CPhI Worldwide, (#cphiww) organized by UBM EMEA, announces the findings of part ii of the 2016 CPhI Annual Report, which focuses on the immediate and short-term trends in pharmaceutical outsourcing. Four experts—Gil Roth, Vivek Sharma, Dr. Minzhang Chen, and Ravi Limaye—examine the implications on growth prospects and drag factors across the EU, China, India, and the USA.
The overall findings reveal that recent outsourcing trends are now accelerating, with acquisitions of not only larger contract manufacturers adding specialist technologies from smaller niche companies, but increasingly, we will see larger API-led firms trying to merge or partner with finished product specialists of similar size. In terms of product classes, ADCs, HPAPIs and biosimilars are anticipated to see rapid growth in Western markets. In China and India, biosimilars are also predicted to grow steadily, with harmonization to FDA standards also anticipated. Perhaps most strikingly, it is also forecast Chinese biotech companies will increasingly try to partner with CDMOs based in western markets to bring future products to market.
Gil Roth, President of the Pharma and Biopharma Outsourcing Association argues this is a key time for the industry as many of the largest players are looking holistically at how they can bring in new services and meet future drug development challenges—with even mega-mergers likely to be attempted. Beyond acquisitions, the other major progression is in the nature of relationships with pharma, as increasingly CDMOs are viewed as strategic partners not services provides. As such, he predicts that in the near future we will see more risk-sharing approaches to development work, with contract providers taking more risks, but also, getting greater potential profits as a result. He added, “what we will also see is that the industry is extremely well placed to help commercialize orphan products, tropical diseases and complex generic thanks to the new wave of manufacturing technologies being implemented.”
One other major growth area particularly in Western markets is HPAPI’s, Vivek Sharma, CEO at Piramal Enterprises Ltd envisages the industry will grow rapidly thanks to the pipeline of targets emerging from mid-sized pharma and biotechs, with no captive in-house resources. Echoing Roth’s perspective, Vivek predicts increasingly we will see “some CDMOs consider using investment arms to take equity stakes in targets they manufacturer.” For late-stage products, CDMOs will consider risk sharing in exchange for a larger cut of commercial volumes, and in early development, some will accept lower compensation upfront, in lieu of future payments tied to a fund raising event. Overall, he states that the majority of growth in HPAPIs work will be undertaken by large CDMOs, with a proximity to Europe and the USA—with 80 percent of products for oncology, and bio APIs now increasingly from there 15 percent market share.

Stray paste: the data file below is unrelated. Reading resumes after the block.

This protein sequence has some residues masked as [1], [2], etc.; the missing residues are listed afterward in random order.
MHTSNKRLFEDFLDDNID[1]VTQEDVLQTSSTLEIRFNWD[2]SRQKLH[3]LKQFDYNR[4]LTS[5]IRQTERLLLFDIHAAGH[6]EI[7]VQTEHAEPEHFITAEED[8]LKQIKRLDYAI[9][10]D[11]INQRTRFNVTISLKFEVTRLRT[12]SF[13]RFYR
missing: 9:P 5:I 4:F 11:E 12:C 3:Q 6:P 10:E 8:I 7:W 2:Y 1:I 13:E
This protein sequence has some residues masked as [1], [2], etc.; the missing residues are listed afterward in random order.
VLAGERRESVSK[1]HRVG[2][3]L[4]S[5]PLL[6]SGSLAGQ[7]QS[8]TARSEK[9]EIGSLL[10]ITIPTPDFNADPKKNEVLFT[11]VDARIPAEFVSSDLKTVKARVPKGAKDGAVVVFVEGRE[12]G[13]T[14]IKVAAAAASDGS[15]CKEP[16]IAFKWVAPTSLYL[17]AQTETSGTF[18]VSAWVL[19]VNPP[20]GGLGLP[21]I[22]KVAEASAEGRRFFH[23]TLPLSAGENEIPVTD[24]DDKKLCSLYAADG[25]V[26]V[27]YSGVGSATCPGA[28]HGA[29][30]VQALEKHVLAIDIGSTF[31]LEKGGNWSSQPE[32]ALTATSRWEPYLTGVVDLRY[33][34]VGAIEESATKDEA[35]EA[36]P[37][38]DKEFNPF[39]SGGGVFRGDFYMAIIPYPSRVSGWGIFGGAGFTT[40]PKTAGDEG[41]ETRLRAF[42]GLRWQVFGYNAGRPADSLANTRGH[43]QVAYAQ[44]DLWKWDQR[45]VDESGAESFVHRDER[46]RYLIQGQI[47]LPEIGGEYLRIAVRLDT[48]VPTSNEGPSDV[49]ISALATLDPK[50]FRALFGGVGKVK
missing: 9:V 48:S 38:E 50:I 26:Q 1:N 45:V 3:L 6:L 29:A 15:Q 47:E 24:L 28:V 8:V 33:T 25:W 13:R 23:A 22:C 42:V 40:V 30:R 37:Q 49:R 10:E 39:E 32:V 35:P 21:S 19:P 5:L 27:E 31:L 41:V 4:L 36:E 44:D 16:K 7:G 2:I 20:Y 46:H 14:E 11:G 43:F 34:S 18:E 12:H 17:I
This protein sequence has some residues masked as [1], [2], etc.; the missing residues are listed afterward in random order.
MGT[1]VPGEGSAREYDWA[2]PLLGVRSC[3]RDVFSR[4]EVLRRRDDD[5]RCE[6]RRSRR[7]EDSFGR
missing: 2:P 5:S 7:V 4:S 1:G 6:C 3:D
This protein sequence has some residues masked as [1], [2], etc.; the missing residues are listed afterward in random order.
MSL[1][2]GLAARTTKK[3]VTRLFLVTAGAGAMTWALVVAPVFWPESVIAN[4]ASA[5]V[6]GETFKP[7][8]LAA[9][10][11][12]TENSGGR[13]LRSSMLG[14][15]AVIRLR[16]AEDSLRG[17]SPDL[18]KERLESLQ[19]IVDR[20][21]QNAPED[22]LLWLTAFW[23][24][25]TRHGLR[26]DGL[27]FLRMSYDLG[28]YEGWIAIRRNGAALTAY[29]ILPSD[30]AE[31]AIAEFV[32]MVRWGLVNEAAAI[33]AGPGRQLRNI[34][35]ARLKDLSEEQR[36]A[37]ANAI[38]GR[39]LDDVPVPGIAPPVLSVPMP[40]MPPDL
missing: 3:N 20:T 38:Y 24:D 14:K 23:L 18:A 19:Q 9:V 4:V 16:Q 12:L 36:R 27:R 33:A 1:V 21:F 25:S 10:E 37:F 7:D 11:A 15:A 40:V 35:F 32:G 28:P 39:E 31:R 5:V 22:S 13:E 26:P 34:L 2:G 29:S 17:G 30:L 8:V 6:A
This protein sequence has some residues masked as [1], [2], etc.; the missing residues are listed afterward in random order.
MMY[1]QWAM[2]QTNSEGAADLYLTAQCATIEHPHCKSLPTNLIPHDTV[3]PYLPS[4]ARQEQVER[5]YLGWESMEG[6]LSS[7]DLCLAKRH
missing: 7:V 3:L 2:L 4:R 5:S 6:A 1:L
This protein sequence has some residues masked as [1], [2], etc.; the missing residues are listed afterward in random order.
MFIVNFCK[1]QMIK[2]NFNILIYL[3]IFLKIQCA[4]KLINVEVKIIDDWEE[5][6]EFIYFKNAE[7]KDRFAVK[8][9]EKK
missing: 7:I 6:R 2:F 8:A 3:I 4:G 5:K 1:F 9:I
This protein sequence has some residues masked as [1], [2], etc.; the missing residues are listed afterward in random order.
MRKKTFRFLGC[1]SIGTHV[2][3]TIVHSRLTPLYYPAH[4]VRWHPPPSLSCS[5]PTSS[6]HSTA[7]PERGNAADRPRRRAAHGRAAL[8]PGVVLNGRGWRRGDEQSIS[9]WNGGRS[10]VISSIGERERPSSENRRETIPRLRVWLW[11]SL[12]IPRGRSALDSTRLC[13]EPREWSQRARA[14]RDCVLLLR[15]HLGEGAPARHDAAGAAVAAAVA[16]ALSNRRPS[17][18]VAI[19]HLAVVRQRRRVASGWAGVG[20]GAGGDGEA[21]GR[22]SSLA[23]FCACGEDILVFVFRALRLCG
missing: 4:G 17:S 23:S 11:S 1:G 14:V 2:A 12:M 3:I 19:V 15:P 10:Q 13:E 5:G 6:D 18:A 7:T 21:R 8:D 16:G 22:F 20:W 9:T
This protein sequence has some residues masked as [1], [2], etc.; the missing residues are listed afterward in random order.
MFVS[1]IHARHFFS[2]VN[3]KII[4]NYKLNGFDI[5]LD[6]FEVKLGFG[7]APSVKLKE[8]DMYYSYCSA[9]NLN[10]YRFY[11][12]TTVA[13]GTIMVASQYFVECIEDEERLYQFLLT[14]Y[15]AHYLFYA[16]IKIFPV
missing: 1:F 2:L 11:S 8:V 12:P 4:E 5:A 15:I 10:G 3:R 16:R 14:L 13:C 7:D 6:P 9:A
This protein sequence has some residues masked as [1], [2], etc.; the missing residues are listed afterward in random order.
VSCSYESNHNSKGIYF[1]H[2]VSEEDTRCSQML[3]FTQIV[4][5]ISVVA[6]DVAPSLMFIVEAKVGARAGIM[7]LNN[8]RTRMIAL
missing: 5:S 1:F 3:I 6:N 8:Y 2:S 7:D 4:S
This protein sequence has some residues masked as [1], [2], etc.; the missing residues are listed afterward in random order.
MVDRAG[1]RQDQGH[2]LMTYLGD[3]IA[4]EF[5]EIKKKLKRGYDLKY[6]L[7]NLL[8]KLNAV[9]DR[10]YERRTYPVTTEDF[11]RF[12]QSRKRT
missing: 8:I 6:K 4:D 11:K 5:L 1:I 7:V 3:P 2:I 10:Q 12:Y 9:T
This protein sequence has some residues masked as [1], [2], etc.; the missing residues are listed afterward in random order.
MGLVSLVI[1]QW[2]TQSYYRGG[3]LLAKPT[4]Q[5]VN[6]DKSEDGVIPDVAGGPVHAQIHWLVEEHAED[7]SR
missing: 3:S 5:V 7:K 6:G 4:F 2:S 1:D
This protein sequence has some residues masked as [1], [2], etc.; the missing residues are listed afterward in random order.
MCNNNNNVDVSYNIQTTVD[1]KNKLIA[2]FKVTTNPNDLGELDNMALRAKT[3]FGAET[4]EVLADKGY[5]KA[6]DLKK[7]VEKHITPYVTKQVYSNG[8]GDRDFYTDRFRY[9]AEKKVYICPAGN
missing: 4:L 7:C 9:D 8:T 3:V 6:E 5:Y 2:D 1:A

Dr. Minzhang Chen, CEO of STA Pharmaceutical, a WuXi AppTec company, outlines a very positive future for both CMOs and Chinese research companies, stating that in the next2-5 years we will see patented drugs emerging from China for global patients, with a number of Chinese biotechs running late stage research programs. There is also going to be increased convergence between China FDA and FDA/EU standards over the next 5 years, with the pilot plan for Marketing Authorization Holder (MAH) opening up further opportunities.
As a result, Chinese CDMOs with facilities in both the U.S. and China will play a key role in bridging the two largest global markets. Enabling companies outside China to bring their products to China, or perhaps more significantly, Chinese biomedical research companies to bring their products to the USA.
The report also forecasts biosimilars are going to have a much larger global significance in both Western and emerging markets. Ravi Limaye, President, Marketing at Biocon antipicates rapid growth in this market, with 12biologic exclusive licenses expiring by 2020, leading to global sales of $25-35 billion. Moreover, he states that Europe remains the main market for biosimilars in development (29), but increasingly we will see the rise of biosimilars in the USA (19 products) and Japan with seven products under development. However, he tempered his growth predications by cautioning that still much work is needed to standardize interchangeability and naming conventions if biosimilars are to have the same impact as small molecule generics have had in the last 25-years.
Chris Kilbee, Group Director Pharma at CPhI Worldwide: “The outsourcing sector continues to grow apace globally, as evidence by our own developments and growth at ICSE. What is most significant is that they are now an integral component of the drug development and manufacturing process. Not simple service providers, but the strategic partners pharma needs to bring its products to market. We will see further outsourcing growth, specifically for newer niche technologies, and this is where CPhI will continue to play an essential role in facilitating these meetings and bringing pharm closer together.”
For a copy of the full articles in the CPhI Annual Report 2016—released at CPhI Worldwide in Barcelona (October 4-6th)—please click here.
Filed Under: Drug Discovery